Internet of Things (IoT) sensors that are designed for industrial applications provide visibility into the structure's lifecycle, from concrete temperature and maturity to concrete strength and long-term structural integrity. With capabilities to withstand and monitor severe temperatures, pressure, strain, vibrations, and extreme weather conditions, these sensors are ruggedized and robust, providing useful data that can benefit structures far beyond the present.
By utilizing IoT sensors, contractors and asset owners are able to monitor their concrete structures, both during and after curing, in real time over the entire lifecycle of the asset. This allows them to gain valuable insights into conditions for a variety of infrastructure and asset types, from bridges and highways to buildings and stadiums. IoT sensors are easily installed and can be surface mounted on structures, depending on the type of the infrastructure. As an added bonus, they can be embedded inside concrete during the curing process.
While deploying sensors upfront can be considered a not-significant investment, they provide long-term benefits that can help avoid compromised infrastructure safety, durability, and high maintenance costs. In particular, sensors can detect an array of issues, such as cracks or damages caused by a host of conditions, over the useful lifetime of assets. As a result, prevention and early detection will lead to cost savings later, since proper preventive maintenance can be performed before problems worsen. Because of this, sensors allow for early repair management, as contractors and asset owners use data to glean precise information from the structure itself.
Let's take a look at some key considerations when installing this technology.
A Brief Intro to IoT Sensors
IoT sensors used for structural monitoring come in different types that are based on the combination of parameters they measure: temperature, relative humidity, strain, pressure, and vibration.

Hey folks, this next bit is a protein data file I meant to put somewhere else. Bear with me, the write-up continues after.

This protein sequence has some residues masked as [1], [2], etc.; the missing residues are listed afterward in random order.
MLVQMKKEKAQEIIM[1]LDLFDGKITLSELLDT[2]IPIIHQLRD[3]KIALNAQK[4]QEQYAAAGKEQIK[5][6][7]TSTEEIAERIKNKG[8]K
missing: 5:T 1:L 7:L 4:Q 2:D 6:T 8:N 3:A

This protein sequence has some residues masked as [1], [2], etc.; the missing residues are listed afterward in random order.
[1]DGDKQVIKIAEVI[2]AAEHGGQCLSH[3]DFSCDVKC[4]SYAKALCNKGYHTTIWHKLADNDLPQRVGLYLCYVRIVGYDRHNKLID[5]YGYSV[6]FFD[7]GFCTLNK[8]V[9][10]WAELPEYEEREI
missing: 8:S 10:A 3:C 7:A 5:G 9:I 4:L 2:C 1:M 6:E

The IoT sensors used to monitor concrete curing, known as concrete sensors in the market, are primarily used during the construction phase. One of the key benefits of such sensors is to help with optimizing project scheduling. As an example, a contractor can't wait too long to remove formwork when laying concrete foundations. Instead of waiting for off-site break test results, concrete sensors can provide real-time strength data, allowing contractors to potentially remove formwork sooner—expediting the project.
Concrete sensors are designed for easy installation, which can be accomplished by simply embedding them inside concrete either by mounting them on a rebar or securing them on the formwork before concrete is poured. Rebar serves as a tension device to reinforce concrete during the installation process. It allows sensors to be placed in a safe, secure zone without being moved or damaged during concrete pouring. After fastening with a tie wrap, sensors are plugged into a transmitter node for wireless connectivity—allowing for seamless cloud coupling with full remote access to all concrete data from any device, including a phone, laptop, or tablet. Transmitter nodes can be fitted with information logging capabilities to store concrete data locally until a strong connection is established, meaning even in areas with harsh atmospheric conditions, extra protective measures can be taken to ensure reliability is maintained.
While sensors add considerable value to the installation and construction processes, they can be installed even after a building or infrastructure has already been constructed, regardless of the asset's age. Strain and vibration sensors can be added to the asset post construction as well. With a lifespan that extends several decades, sensors can collect data without any maintenance. Many transmitter nodes include an integrated battery (typically rechargeable by USB every six months to a year) and can last up to 10 years! With the capabilities of IoT technologies for over-the-air updates, the data transmission rate of the transmitter nodes can also be optimized to enhance battery life.
Working to collect data from multiple points of the infrastructure, sensors alert smart devices of choice (in real-time!) if there is site deterioration that needs immediate attention. For example, if an asset's foundation is at risk of corrosion (caused by weather, temperature, or wearability), an IoT sensor isn’t going to stop metal rebars from breaking down—but it will immediately alert asset owners where a threat exists before excessive exposure or damage occurs. Changes in vibration patterns of bridges, which could be an indicator of a potential failure, can be detected by IoT systems analyzing the vibration sensor data in real-time.